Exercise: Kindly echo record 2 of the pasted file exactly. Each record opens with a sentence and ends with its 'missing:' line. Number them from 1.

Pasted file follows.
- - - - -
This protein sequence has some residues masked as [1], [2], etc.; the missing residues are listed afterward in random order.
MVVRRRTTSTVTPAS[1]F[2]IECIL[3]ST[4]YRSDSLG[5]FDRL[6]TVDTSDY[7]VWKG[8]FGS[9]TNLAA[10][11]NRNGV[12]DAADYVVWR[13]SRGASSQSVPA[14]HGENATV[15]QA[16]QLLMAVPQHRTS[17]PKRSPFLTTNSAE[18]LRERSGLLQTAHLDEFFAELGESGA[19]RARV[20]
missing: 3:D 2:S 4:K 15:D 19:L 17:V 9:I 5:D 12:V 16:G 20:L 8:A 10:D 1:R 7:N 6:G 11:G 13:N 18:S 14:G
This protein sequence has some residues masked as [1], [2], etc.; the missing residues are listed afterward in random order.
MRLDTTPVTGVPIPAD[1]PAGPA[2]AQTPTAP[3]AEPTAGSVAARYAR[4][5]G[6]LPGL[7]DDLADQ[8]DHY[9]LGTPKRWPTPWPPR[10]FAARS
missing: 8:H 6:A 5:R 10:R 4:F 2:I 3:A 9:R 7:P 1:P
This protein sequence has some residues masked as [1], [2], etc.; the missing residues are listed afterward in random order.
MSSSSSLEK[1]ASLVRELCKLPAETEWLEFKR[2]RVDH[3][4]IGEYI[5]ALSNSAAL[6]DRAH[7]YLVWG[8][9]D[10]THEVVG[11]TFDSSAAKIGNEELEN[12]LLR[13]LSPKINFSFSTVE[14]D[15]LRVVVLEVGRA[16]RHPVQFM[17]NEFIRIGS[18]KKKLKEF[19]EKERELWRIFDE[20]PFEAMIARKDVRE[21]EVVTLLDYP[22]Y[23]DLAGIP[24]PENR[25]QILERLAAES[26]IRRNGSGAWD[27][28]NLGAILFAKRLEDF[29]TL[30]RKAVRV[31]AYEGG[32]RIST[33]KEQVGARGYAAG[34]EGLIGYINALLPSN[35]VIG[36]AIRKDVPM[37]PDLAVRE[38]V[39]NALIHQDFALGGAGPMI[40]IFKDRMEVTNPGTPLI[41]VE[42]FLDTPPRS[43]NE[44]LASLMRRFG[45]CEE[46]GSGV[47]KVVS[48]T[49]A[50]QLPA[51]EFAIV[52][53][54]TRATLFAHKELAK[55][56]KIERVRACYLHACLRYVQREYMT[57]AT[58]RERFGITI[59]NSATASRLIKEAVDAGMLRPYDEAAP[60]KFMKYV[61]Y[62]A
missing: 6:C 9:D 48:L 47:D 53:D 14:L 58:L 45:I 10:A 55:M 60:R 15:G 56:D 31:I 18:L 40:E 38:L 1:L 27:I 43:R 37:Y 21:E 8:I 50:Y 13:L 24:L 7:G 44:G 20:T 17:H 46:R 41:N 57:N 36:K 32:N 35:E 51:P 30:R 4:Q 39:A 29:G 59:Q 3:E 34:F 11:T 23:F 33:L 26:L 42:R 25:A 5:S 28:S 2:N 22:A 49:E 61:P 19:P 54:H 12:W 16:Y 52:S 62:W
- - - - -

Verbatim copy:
This protein sequence has some residues masked as [1], [2], etc.; the missing residues are listed afterward in random order.
MRLDTTPVTGVPIPAD[1]PAGPA[2]AQTPTAP[3]AEPTAGSVAARYAR[4][5]G[6]LPGL[7]DDLADQ[8]DHY[9]LGTPKRWPTPWPPR[10]FAARS
missing: 8:H 6:A 5:R 10:R 4:F 2:I 3:A 9:R 7:P 1:P